As more colleges remove SAT and ACT score requirements from the application process, the School District of University City in Missouri is eyeing how its students can still stand out. That may mean allowing high-schoolers to take virtual courses so their schedule is more open for a college-level class, or offering more field trips to expand the kind of experiences students can have during their day.
“All those little tweaks can help students look a little different on paper,” said Robert Dillon, director of innovative learning for the district. “Initially, for equity reasons, schools started to close that experience gap. But now they’re seeing the secondary benefit, that that can be a part of college process.”
Over two-thirds of four-year colleges and universities in the U.S., from the University of California at Berkeley to Harvard College, won’t require prospective students to submit an SAT or ACT score for the fall 2022 admission process.
These scores have long been considered one of the tent poles in the college admissions process, where students sit for hours filling in multiple choice questions in hopes of achieving a score that pops their application to the top of the pile. But now, K-12 school officials are looking at how they can support high-schoolers’ applications in other ways so they still catch the eye of admissions directors.
For some, that may mean offering more help with writing skills, while others may encourage students to build online portfolios — professional-looking portals that can be submitted along with a college application in a single click.
Closing the experience gap to expand early college options
Even as the momentum to de-emphasize test scores appears to be building among colleges and universities, Dillon said districts like his are still keeping a watchful eye. They do want to make sure this downshift on requiring SAT and ACT scores is not a temporary change propelled by the pandemic, but one that will stick.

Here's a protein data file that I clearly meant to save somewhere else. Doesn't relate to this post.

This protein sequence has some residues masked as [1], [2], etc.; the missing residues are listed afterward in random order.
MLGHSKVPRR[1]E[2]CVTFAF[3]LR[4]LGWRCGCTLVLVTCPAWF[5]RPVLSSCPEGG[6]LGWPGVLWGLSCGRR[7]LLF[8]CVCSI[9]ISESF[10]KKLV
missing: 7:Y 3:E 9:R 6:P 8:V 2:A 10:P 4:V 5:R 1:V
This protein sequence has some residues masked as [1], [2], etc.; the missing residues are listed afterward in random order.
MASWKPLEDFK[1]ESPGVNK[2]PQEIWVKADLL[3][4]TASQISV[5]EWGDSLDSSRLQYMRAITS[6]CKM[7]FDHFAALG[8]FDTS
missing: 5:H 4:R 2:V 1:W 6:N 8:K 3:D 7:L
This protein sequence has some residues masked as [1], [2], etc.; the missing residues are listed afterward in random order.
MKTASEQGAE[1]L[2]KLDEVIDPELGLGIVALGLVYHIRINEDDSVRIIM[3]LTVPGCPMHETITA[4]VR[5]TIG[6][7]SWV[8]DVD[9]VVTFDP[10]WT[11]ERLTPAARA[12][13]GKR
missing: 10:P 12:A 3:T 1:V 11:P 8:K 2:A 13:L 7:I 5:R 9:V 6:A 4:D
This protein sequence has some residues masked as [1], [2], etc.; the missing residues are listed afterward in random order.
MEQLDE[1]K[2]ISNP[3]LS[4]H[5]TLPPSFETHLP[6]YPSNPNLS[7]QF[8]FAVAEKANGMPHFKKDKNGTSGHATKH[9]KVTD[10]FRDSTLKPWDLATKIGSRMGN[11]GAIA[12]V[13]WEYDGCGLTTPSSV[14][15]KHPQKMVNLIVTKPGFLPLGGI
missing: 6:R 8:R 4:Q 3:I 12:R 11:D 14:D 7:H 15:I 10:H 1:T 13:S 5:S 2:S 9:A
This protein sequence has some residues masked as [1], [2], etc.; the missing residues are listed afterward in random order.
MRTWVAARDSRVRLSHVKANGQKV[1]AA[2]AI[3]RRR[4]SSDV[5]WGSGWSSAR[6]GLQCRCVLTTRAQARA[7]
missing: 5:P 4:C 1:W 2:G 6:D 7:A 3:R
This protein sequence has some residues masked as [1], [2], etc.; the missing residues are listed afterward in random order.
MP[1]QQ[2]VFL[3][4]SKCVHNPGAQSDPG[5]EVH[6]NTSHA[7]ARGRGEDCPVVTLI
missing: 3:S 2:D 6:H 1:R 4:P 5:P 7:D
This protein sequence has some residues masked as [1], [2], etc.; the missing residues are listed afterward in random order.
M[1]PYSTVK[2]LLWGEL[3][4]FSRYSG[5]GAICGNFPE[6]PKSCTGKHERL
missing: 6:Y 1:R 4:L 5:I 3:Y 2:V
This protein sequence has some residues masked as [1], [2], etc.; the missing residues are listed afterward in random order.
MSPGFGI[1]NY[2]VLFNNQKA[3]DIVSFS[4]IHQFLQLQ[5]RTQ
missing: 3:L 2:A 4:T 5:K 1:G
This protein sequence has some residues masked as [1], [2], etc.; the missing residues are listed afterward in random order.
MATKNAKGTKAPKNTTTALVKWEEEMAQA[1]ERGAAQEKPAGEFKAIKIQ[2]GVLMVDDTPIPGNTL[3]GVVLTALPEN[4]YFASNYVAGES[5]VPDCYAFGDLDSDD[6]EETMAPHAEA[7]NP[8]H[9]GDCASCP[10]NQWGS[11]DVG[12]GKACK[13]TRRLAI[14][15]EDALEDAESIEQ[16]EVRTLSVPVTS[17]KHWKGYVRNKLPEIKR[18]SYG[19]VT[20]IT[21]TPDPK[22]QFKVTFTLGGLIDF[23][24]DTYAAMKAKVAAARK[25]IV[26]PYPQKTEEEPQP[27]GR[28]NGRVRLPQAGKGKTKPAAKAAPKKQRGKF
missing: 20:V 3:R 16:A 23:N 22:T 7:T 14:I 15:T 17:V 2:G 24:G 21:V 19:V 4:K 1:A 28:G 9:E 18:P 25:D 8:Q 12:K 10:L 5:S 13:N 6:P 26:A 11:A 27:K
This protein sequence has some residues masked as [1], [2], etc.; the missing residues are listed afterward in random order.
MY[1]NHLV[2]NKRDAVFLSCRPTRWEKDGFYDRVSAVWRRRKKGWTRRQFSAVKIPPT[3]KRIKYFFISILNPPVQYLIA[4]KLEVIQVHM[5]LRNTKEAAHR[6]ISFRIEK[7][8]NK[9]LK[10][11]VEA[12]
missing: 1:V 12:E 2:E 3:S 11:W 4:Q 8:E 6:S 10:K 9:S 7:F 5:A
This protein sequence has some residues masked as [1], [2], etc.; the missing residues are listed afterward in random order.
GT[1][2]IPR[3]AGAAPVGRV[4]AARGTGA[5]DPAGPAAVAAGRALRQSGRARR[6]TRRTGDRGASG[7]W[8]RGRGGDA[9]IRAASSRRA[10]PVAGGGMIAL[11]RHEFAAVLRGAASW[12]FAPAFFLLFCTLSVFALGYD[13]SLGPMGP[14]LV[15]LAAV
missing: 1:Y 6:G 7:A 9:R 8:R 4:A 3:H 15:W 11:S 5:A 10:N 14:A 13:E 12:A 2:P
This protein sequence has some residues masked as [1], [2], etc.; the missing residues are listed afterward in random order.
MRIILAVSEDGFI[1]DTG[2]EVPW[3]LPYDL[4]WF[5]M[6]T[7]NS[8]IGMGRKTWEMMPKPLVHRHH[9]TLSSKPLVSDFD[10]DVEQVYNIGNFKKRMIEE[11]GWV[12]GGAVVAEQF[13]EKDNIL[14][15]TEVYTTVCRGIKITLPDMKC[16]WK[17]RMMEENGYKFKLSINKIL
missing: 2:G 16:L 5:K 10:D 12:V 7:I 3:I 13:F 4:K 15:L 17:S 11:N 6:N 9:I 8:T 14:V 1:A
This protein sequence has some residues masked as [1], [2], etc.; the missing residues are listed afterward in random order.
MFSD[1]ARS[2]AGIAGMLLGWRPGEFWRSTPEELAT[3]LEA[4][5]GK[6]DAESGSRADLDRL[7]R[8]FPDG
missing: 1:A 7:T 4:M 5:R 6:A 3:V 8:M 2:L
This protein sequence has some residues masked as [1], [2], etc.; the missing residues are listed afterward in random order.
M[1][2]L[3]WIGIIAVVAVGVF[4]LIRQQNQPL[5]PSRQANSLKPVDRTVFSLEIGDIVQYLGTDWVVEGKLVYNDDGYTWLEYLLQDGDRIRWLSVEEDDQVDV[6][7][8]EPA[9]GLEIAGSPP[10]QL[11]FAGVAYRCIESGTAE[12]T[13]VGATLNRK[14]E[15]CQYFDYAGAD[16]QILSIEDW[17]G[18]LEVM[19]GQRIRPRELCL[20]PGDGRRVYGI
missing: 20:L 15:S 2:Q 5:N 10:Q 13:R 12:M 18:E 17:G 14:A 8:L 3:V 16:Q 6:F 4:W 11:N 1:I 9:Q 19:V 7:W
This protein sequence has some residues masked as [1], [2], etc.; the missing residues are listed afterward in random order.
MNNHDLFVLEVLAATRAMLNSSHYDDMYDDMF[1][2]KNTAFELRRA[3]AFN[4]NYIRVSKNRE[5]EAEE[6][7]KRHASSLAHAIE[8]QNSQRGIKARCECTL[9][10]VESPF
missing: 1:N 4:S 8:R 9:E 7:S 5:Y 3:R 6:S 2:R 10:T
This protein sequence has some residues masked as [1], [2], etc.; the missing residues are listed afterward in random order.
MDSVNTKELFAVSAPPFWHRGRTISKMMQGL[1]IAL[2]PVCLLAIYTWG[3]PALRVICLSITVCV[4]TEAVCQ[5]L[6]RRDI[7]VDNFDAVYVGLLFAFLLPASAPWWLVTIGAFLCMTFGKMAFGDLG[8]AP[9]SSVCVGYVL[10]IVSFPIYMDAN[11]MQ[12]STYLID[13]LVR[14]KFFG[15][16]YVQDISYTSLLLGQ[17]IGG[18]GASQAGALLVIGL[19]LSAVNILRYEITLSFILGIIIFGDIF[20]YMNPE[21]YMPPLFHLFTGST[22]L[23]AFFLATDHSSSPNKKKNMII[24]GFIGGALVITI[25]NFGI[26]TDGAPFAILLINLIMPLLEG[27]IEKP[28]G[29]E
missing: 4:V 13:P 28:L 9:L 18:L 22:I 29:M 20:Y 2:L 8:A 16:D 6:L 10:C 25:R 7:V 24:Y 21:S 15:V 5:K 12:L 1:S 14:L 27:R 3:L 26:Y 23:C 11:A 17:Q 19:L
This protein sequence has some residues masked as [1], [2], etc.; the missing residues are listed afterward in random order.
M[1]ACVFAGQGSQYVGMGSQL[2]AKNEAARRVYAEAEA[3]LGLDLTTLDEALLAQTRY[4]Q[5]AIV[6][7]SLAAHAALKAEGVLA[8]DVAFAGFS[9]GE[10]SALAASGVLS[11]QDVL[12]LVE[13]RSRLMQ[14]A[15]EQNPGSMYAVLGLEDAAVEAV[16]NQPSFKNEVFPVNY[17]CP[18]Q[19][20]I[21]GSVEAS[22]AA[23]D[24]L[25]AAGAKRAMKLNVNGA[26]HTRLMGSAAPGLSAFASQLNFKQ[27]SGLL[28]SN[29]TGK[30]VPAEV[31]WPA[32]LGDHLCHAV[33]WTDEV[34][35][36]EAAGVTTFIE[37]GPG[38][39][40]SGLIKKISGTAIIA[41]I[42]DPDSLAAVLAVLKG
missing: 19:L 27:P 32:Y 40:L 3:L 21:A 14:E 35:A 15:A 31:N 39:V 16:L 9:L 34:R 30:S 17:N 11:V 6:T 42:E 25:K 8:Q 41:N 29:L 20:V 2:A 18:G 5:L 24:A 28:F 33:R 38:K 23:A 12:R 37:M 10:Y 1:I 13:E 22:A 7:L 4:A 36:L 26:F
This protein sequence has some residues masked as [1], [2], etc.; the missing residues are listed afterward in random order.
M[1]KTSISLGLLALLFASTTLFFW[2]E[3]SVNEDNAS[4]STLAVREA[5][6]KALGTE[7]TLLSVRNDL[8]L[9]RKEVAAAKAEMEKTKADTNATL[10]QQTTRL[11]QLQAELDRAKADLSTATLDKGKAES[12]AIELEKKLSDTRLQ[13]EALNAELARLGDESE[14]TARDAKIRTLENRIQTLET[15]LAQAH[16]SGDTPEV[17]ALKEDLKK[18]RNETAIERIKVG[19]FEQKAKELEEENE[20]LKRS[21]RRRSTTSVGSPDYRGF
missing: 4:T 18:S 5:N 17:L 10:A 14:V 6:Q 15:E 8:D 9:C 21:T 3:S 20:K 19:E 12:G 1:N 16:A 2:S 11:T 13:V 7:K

A recent move by 11 educational groups may be a signal toward the latter. Organizations ranging from the National Association for College Admission Counseling to FairTest recently penned a letter to U.S. News & World Report, requesting the publication drop both SAT and ACT scores from its process for building its well-known college ranking report.
And Dillon admits his district is still making some changes — and eyeing potential others — to help high-schoolers bolster their applications. One potential pathway is the chance for students to earn an associate degree before they finish high school by opening the school schedule so they’re free to enroll in college-level classes during the day.
In doing so, students can often start their college career with up to two years’ worth of credits, not only saving them money on their road to a bachelor’s degree, but signaling their readiness for, and mastery of, college-level work.
“Some would call that an a la carte high school experience,” he said. “You can start to craft a schedule for your circumstances.”
Another focus is offering students more experiences outside of regular work while they are in school. Perhaps that’s adding more field trips outside of the classroom, inviting more experts into schools to speak, or partnering with programs to allow students to have internships during the school day. Dillon refers to this as “closing the experience gap,” he said, a direction gaining momentum in his district, as well.